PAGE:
6. Keep Premiums Down
6. Know How to Keep Premiums Down for Your Accounting, Tax Preparation, or Finance Business
An adequate business insurance plan need not break the bank. Below are a few things you can do to keep your premiums down…
- Shop Around. Since prices often vary from company to company, taking the time to get several quotes will most likely save you money. It's best to work with an agent who specializes in insurance for accountants, tax preparers, and other finance professionals, which will save you time. Then, compare prices of the quotes your agent sends you.
- Choose the Higher Deductible (Within Reason). A deductible is the amount of money your company must pay before your insurance covers the rest of the claim. The higher the deductible, the less the policy will cost. However, don't choose a deductible that's so high you won't be able to pay it, should a claim arise.
- Buy Bundled Policies. If your insurance agency considers your company "low-risk," you may be eligible for a discounted, bundled policy. One example of this is the Business Owner's Policy.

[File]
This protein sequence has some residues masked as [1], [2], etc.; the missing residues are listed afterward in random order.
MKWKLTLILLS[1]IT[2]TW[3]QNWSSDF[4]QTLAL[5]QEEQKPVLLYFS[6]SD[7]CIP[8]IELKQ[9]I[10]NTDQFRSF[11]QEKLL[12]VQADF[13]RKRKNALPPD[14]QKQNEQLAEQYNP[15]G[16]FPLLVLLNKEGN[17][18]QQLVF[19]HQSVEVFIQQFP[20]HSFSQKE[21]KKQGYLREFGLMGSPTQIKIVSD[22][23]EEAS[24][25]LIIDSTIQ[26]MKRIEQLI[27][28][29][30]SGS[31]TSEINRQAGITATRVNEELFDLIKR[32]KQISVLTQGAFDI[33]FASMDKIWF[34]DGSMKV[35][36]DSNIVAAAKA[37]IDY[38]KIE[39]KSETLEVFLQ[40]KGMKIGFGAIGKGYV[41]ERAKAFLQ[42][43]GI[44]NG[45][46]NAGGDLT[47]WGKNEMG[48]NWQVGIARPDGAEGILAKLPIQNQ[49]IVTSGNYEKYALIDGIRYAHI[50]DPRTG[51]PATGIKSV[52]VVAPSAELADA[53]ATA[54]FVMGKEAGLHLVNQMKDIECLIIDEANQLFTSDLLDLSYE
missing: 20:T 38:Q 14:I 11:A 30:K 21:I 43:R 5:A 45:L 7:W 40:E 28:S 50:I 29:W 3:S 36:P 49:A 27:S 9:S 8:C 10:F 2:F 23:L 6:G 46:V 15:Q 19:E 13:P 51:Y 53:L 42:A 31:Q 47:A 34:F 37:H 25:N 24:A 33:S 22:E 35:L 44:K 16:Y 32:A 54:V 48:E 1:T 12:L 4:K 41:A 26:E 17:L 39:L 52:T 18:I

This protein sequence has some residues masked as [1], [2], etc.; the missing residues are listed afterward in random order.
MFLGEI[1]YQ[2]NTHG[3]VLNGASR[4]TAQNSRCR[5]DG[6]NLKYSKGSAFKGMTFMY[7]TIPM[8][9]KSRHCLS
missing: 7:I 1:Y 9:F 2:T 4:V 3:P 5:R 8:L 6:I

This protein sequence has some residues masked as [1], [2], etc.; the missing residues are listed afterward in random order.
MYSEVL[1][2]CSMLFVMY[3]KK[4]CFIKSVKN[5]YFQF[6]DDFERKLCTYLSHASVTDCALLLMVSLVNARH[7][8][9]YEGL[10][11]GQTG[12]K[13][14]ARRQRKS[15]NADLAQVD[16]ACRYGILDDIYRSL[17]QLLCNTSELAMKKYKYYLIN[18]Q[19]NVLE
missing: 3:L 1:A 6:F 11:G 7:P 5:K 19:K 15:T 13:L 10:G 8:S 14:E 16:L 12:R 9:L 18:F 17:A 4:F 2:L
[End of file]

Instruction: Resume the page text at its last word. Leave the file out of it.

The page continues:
- Find Out What You Can Do To Prevent Losses. Often, there will be actions you can take that might lower your premiums for certain coverages. These actions might include installing a security system or bolstering workplace safety. Ask your insurance agent for recommendations.
7. Know How to Make a Claim
7. Know How to Make a Claim
As the owner of an accounting, tax preparation, or finance firm, you hope that you'll never have to make an insurance claim. But should you need to file, it's good to know the procedure in order to prevent possible disputes with your insurer. Be sure to…
- Keep Comprehensive Records. You should keep copies of all your business transactions, assets, and inventories. Make sure these files are updated, secure, and backed up on another platform.
- File As Soon As Possible. If you wait too long to tell your agent you've been sued, you might lose coverage. That's because your insurance company can say the delay inhibited its ability to defend you.
- Check In. After you've made a claim, follow up with your insurance company. Be sure to cooperate with the liability defense procedures, should they arise, and keep yourself up-to-date on case developments.
- Understand Your Rights. As a business owner, be sure to read the Unfair Claims Settlement Practices Act, which sets insurance standards and regulates practices. You'll be better able to tell if you're being treated fairly once you do. In the event of a claim, it's necessary to understand how the process works, if for no other reason than to protect you and your business.